Boys’ School

Often we are asked, “Why a boys’ school?” “What does the all-boys’ school environment offer that helps boys learn better?” The answer is both complicated and simple. The simple answer is that a boys’ school “knows boys”. This was recently stated by our art teacher, Jackie Knipp, at our back to school night. The complicated answer includes how we define knowing boys and why this matters so much. At Gilman, our teachers love teaching boys. Most have come from schools that were not single sex specifically to work with boys. They love the energy, the boy mindset for solving problems, the competitive spirit, the never-ending curiosity, and the fact that boys can usually shake hands and move on from conflict with ease. Classrooms reflect the love our teachers have for their young boys as well as years of research on what environment best allows a boy to develop as a learner. Our teachers know that boys need to move. They know that boys need structure and routine. They know that boys like to explore first- hear directions after. Projects, hands-on learning, friendly competition, and lots of reinforcement are part of the school life for a Gilman boy. If you need physical proof of how well Gilman knows boys, please stop in on any given day. Watch fourth grade boys singing a complex song whose rhythm changes at the toss of a ball. Or stop into Mrs. Olgeirson’s science class and see the boys examining several tables of objects to classify before going outside to find even more evidence of nature. Mrs. Heegan’s class may be physically walking the compass rose in the courtyard, while the pre-first boys are standing on the Roland Avenue sidewalk counting cars to represent in their giant wall picture graph. I could go on, and I will in future blog posts, but the point is made. A boys’ school like Gilman succeeds by knowing boys, especially the ones we are lucky enough to work with each day.

You may find the following Atlantic Monthly article about boys and learning interesting. In it they mentioned recommended methods for boys’ instruction as interpreted by the International Boys School Coalition. You may recognize some from your son’s experience at Gilman School.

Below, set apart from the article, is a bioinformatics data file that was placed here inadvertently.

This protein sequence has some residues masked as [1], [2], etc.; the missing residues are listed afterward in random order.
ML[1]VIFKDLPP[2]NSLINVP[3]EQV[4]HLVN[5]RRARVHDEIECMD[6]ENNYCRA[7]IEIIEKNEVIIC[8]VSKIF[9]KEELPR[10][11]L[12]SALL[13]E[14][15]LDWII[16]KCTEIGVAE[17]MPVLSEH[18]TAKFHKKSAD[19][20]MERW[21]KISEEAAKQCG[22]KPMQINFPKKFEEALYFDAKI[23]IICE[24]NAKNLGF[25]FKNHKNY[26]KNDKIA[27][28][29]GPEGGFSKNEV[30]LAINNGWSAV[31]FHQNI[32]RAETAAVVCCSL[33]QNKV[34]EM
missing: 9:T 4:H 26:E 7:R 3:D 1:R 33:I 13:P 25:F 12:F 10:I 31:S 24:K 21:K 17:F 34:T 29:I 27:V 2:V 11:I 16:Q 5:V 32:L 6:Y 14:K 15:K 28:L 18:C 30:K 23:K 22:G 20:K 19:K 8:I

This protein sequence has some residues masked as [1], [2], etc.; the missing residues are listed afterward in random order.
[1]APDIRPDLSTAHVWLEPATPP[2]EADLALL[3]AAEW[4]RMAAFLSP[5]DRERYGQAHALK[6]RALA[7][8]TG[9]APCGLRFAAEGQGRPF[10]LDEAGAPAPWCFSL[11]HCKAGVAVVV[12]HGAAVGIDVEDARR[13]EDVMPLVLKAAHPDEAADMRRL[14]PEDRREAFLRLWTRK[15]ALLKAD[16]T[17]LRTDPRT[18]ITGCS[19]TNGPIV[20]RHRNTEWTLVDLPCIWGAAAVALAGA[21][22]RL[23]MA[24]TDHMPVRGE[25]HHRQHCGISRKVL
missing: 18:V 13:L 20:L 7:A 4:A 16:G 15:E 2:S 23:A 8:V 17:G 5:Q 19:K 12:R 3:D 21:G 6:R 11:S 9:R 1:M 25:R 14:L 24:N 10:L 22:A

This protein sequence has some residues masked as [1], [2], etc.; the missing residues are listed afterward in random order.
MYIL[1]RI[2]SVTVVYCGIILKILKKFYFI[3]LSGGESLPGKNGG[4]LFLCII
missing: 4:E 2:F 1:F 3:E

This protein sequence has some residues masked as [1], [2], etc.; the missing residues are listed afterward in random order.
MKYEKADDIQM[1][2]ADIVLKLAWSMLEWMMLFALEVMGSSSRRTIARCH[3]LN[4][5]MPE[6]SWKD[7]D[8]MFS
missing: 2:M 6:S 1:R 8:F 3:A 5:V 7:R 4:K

I hope that my communication with you each week encourages “talking points” to inspire weekend conversation with your son or sons. Here are some “talking points” for this weekend.

  • What was the message from this week’s Morning Meeting with Dr. Webster? Are you enjoying hearing the harp?
  • If you are in Kindergarten- What nursery rhymes have you been working on this week? What did your classmates think of the Humpty Dumpty story? Did you predict correctly about whether your egg would crack?
  • If you are in Pre-First- Did you enjoy writing your first journal entry about family? What story did you read with your class and act out as a group- hint it included hats and monkeys!
  • If you are in First Grade- Did you enjoy creating with watercolor this week? What will your final watercolor look like- what animals and what environment? I hear that you are studying patterns in math. Can you find some patterns around our house?
  • If you are in Second Grade- What pictures of nouns did you take around the lower school?
  • If you are in Third Grade- What are some of the terms for landforms that you are learning this week? What research project are you starting that involves using a green screen and camera? What did picture did you create for Madame Giorgis’ bulletin board?
  • If you are in Fourth Grade- What sport are you learning about in PE? Have you started swimming yet- will there be water polo games this year?
  • If you are in Fifth Grade- What book is your reading group discussing? What is a primary source? What primary source could you share with the class that says something about your family?

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